Book Bub

If you are an ebook reader – then you MUST sign up for BOOK BUB!! No, I’m not hired by them or receive anything back from them – it’s just so great that I have to share!!

What is Book Bub? I took a screen shot of their website to answer that…

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First, you register on their website. It’s free. When you register you select which genres of books you want to receive notifications about. Then, once a day you get an email. One email. And they never sell your information.

When you get the email, there are links to a number of sources to purchase (Amazon, B&N, etc.) so you can use your normal platform for the books. It’s super simple, and super easy. I’ve purchased about 20 books through them, and most were FREE. And, these aren’t no-name, random book! Admittedly, some are, but many are best sellers, cookbooks, and popular reads.

It’s a fabulous deal and the one commercial email I actually look forward to getting each day! Check it out – and let me know what you think!

 

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Baking Adventure : “How To Make Fortune Cookies”

Last night Big and I made fortune cookies for her Tae Kwon Do instructors. Today is a belt test day so we wanted to say thank you with a little more flair. I know TKD=Korean, Fortune cookies = Chinese. I know. Big knows. We are trying for creative and kind here. And fortune cookies are so much fun!

I had no idea how to make fortune cookies, so I went to the University of Google and found this AWESOME YouTube video:
How To Make Fortune Cookies: http://youtu.be/z0a3S5XNu88

The lady in the video uses this recipe:

FORTUNE COOKIES
RECIPE FROM: http://chinesefood.about.com/od/diningout/r/fortunecookie.htm

2 large egg whites
1/2 teaspoon pure vanilla extract
1/2 teaspoon pure almond extract
3 tablespoons vegetable oil
8 tablespoons all-purpose flour
1 1/2 teaspoons cornstarch
1/4 teaspoon salt
8 tablespoons granulated sugar
3 teaspoons water

Prep Time: 15 minutes
Cook Time: 15 minutes ( I cooked mine for 5 min at 370)

Total Time: 30 minutes

PREPARATION

1. Write fortunes on pieces of paper that are 3 1/2 inches long and 1/2 inch wide. Preheat oven to 300 degrees Fahrenheit. Grease 2 9-X-13 inch baking sheets. 

2. In a medium bowl, lightly beat the egg white, vanilla extract, almond extract and vegetable oil until frothy, but not stiff.

3. Sift the flour, cornstarch, salt and sugar into a separate bowl. Stir the water into the flour mixture.

4. Add the flour into the egg white mixture and stir until you have a smooth batter. The batter should not be runny, but should drop easily off a wooden spoon.
Note: if you want to dye the fortune cookies, add the food coloring at this point, stirring it into the batter. For example, I used 1/2 teaspoon green food coloring to make green fortune cookies.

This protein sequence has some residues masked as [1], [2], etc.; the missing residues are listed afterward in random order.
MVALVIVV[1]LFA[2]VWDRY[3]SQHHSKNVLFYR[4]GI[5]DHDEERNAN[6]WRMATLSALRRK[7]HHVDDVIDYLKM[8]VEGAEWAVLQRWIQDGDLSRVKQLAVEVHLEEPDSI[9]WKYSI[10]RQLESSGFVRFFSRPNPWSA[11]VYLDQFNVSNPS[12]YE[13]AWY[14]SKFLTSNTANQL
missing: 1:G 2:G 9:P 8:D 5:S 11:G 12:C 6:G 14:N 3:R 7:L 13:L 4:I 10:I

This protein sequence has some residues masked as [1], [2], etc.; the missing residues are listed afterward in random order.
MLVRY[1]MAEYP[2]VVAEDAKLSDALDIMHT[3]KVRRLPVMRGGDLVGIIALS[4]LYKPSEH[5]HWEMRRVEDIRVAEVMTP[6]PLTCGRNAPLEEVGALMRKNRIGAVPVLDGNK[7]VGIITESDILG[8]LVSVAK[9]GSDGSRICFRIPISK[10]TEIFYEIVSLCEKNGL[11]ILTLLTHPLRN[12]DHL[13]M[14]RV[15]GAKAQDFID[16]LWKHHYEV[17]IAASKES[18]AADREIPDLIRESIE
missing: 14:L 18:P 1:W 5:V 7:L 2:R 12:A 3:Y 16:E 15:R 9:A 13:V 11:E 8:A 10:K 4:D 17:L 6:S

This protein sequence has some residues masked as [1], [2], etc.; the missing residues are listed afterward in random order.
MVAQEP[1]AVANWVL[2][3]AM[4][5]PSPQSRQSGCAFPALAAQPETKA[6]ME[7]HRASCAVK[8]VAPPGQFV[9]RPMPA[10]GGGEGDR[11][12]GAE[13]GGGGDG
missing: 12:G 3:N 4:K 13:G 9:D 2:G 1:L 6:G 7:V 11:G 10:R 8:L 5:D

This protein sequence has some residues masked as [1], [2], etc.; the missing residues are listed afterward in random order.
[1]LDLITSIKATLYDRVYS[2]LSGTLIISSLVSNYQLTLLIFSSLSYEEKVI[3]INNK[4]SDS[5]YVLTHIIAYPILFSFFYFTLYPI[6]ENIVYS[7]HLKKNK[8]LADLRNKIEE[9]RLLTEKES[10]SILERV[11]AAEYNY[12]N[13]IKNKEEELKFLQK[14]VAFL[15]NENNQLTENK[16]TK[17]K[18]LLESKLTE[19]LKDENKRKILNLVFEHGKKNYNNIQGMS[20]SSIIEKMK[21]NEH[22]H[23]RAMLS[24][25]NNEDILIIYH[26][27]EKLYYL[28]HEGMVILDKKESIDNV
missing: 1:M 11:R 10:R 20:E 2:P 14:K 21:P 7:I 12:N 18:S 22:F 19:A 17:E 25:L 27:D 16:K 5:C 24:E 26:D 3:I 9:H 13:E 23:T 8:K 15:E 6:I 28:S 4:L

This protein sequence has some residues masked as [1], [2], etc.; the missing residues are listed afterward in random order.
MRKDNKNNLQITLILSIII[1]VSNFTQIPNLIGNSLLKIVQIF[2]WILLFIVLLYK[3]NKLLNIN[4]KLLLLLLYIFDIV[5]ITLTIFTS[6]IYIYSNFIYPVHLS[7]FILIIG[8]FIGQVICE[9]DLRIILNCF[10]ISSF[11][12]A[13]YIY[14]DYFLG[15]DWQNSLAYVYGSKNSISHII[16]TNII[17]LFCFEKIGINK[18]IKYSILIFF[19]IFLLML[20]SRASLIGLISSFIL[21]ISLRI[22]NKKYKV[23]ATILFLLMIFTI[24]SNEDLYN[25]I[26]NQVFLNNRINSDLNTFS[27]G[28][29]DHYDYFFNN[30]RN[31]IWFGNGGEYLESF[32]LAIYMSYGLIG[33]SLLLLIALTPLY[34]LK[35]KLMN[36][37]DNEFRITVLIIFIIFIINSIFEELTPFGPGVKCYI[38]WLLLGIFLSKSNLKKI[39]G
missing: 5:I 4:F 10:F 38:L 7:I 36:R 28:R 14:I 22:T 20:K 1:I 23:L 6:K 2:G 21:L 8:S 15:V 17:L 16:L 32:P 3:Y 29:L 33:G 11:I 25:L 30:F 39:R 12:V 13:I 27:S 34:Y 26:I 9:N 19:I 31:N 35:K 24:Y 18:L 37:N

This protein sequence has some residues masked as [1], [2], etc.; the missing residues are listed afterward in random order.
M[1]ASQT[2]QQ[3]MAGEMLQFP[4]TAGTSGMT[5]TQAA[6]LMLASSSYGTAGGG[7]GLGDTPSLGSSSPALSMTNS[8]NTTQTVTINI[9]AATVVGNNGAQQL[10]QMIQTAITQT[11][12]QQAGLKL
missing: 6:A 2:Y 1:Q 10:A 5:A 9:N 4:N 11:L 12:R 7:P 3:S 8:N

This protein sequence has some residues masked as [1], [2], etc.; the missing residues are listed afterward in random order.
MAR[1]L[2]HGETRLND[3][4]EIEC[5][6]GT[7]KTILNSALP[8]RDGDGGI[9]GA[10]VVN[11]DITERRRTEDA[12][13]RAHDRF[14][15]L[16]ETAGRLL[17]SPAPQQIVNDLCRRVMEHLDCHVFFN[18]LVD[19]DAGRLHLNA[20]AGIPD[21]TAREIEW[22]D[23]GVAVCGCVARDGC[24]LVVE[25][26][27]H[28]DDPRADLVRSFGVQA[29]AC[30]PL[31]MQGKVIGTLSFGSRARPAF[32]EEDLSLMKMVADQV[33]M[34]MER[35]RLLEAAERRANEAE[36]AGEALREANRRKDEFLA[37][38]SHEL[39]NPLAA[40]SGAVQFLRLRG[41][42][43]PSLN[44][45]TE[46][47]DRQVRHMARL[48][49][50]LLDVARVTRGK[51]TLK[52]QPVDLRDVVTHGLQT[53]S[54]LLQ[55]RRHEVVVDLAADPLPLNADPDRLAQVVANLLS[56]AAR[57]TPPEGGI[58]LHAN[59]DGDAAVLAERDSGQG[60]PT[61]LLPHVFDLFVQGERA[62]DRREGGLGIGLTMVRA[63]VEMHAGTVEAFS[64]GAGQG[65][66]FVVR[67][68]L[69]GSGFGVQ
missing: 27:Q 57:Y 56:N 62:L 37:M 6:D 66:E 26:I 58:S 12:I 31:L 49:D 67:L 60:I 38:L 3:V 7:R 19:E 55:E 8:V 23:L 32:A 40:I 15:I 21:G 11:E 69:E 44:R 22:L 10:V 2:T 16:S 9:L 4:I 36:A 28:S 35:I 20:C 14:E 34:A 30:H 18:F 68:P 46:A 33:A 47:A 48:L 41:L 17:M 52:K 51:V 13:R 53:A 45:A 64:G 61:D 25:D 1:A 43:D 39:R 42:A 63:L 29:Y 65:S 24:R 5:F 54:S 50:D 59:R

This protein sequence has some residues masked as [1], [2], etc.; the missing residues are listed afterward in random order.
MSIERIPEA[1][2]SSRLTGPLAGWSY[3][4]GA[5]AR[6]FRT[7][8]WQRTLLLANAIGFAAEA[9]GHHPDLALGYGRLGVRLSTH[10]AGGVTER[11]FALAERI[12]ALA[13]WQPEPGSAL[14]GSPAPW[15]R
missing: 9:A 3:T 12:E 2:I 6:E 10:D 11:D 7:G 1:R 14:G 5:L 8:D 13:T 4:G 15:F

5. Place level tablespoons of batter onto the cookie sheet, spacing them at least 3 inches apart. Gently tilt the baking sheet back and forth and from side to side so that each tablespoon of batter forms into a circle 4 inches in diameter.

6. Bake until the outer 1/2-inch of each cookie turns golden brown and they are easy to remove from the baking sheet with a spatula (14 – 15 minutes).

7. Working quickly, remove the cookie with a spatula and flip it over in your hand. Place a fortune in the middle of a cookie. To form the fortune cookie shape, fold the cookie in half, then gently pull the edges downward over the rim of a glass, wooden spoon or the edge of a muffin tin. Place the finished cookie in the cup of the muffin tin so that it keeps its shape. Continue with the rest of the cookies.

It was a great recipe and the cookies came out looking awesome! Big made fortune that had “thank you” in both English and Korean. They’re adorable. There is definitely a learning curve top getting the shaping going, but once you get it, it’s super smooth. I highly recommend trying this! It’s a blast!

Money Management with Teens and Tweens

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Money… How to teach kids to save and be responsible… Teaching tithing… Buying higher cost items…

We’re big fans of Dave Ramsey here, and want very much to teach our kids responsibility and biblical principles when it comes to money. Well, as our kids got older and wanted to buy things, we didn’t want to just she’ll out the money for them. But, they were too little to actually earn money. We don’t have any family members who give the kids money for gifts, so we had to come up with a plan for helping our kids learn to manage money.

Here’s what we’ve come up with…

THE FAMILY LEDGER

It may seem a bit complicated, but hang with me and it will (hopefully) make sense….

1. The kids had chores. Daily. They get completed daily. It’s not optional. They complete them because they live here and we’re a team, and our house would cease to function without their help!